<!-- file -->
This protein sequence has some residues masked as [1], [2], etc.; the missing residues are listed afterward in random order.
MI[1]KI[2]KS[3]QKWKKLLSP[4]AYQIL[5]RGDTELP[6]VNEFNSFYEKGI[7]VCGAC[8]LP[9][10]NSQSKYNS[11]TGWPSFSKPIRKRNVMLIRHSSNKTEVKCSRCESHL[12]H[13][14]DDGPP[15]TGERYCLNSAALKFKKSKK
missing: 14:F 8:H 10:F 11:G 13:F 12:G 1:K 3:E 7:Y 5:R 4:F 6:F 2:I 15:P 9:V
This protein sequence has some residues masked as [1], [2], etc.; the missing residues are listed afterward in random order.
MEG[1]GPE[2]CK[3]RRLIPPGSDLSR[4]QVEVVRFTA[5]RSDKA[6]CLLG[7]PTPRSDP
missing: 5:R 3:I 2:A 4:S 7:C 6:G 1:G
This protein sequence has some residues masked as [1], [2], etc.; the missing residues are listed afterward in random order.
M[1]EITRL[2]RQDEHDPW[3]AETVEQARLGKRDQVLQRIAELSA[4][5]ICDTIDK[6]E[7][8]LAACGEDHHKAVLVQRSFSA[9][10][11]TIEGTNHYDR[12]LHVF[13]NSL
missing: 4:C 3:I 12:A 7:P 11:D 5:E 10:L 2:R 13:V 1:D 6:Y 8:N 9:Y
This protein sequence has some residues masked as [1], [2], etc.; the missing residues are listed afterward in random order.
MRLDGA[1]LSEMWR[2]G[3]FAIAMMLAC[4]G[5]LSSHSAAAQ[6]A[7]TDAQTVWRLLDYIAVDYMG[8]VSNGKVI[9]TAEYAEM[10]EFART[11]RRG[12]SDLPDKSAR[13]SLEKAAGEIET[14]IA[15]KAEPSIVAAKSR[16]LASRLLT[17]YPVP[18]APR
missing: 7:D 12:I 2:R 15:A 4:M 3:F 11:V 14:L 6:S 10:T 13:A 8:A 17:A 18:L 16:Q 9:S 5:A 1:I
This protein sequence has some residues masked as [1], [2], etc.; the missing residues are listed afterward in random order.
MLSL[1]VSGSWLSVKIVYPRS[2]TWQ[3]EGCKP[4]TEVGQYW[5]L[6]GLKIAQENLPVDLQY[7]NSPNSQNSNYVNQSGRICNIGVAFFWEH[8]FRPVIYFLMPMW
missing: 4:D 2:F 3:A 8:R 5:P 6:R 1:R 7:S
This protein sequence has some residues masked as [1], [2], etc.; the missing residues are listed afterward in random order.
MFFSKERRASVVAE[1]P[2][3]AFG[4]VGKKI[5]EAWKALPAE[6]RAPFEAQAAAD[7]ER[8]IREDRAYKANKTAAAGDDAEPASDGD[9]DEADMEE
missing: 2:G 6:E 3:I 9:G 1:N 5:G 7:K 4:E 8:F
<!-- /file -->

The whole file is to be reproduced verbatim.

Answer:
This protein sequence has some residues masked as [1], [2], etc.; the missing residues are listed afterward in random order.
MI[1]KI[2]KS[3]QKWKKLLSP[4]AYQIL[5]RGDTELP[6]VNEFNSFYEKGI[7]VCGAC[8]LP[9][10]NSQSKYNS[11]TGWPSFSKPIRKRNVMLIRHSSNKTEVKCSRCESHL[12]H[13][14]DDGPP[15]TGERYCLNSAALKFKKSKK
missing: 14:F 8:H 10:F 11:G 13:F 12:G 1:K 3:E 7:Y 5:R 4:F 6:F 2:I 15:P 9:V
This protein sequence has some residues masked as [1], [2], etc.; the missing residues are listed afterward in random order.
MEG[1]GPE[2]CK[3]RRLIPPGSDLSR[4]QVEVVRFTA[5]RSDKA[6]CLLG[7]PTPRSDP
missing: 5:R 3:I 2:A 4:S 7:C 6:G 1:G
This protein sequence has some residues masked as [1], [2], etc.; the missing residues are listed afterward in random order.
M[1]EITRL[2]RQDEHDPW[3]AETVEQARLGKRDQVLQRIAELSA[4][5]ICDTIDK[6]E[7][8]LAACGEDHHKAVLVQRSFSA[9][10][11]TIEGTNHYDR[12]LHVF[13]NSL
missing: 4:C 3:I 12:A 7:P 11:D 5:E 10:L 2:R 13:V 1:D 6:Y 8:N 9:Y
This protein sequence has some residues masked as [1], [2], etc.; the missing residues are listed afterward in random order.
MRLDGA[1]LSEMWR[2]G[3]FAIAMMLAC[4]G[5]LSSHSAAAQ[6]A[7]TDAQTVWRLLDYIAVDYMG[8]VSNGKVI[9]TAEYAEM[10]EFART[11]RRG[12]SDLPDKSAR[13]SLEKAAGEIET[14]IA[15]KAEPSIVAAKSR[16]LASRLLT[17]YPVP[18]APR
missing: 7:D 12:I 2:R 15:A 4:M 3:F 11:V 14:L 6:S 10:T 13:A 8:A 17:A 18:L 16:Q 9:S 5:A 1:I
This protein sequence has some residues masked as [1], [2], etc.; the missing residues are listed afterward in random order.
MLSL[1]VSGSWLSVKIVYPRS[2]TWQ[3]EGCKP[4]TEVGQYW[5]L[6]GLKIAQENLPVDLQY[7]NSPNSQNSNYVNQSGRICNIGVAFFWEH[8]FRPVIYFLMPMW
missing: 4:D 2:F 3:A 8:R 5:P 6:R 1:R 7:S
This protein sequence has some residues masked as [1], [2], etc.; the missing residues are listed afterward in random order.
MFFSKERRASVVAE[1]P[2][3]AFG[4]VGKKI[5]EAWKALPAE[6]RAPFEAQAAAD[7]ER[8]IREDRAYKANKTAAAGDDAEPASDGD[9]DEADMEE
missing: 2:G 6:E 3:I 9:G 1:N 5:G 7:K 4:E 8:F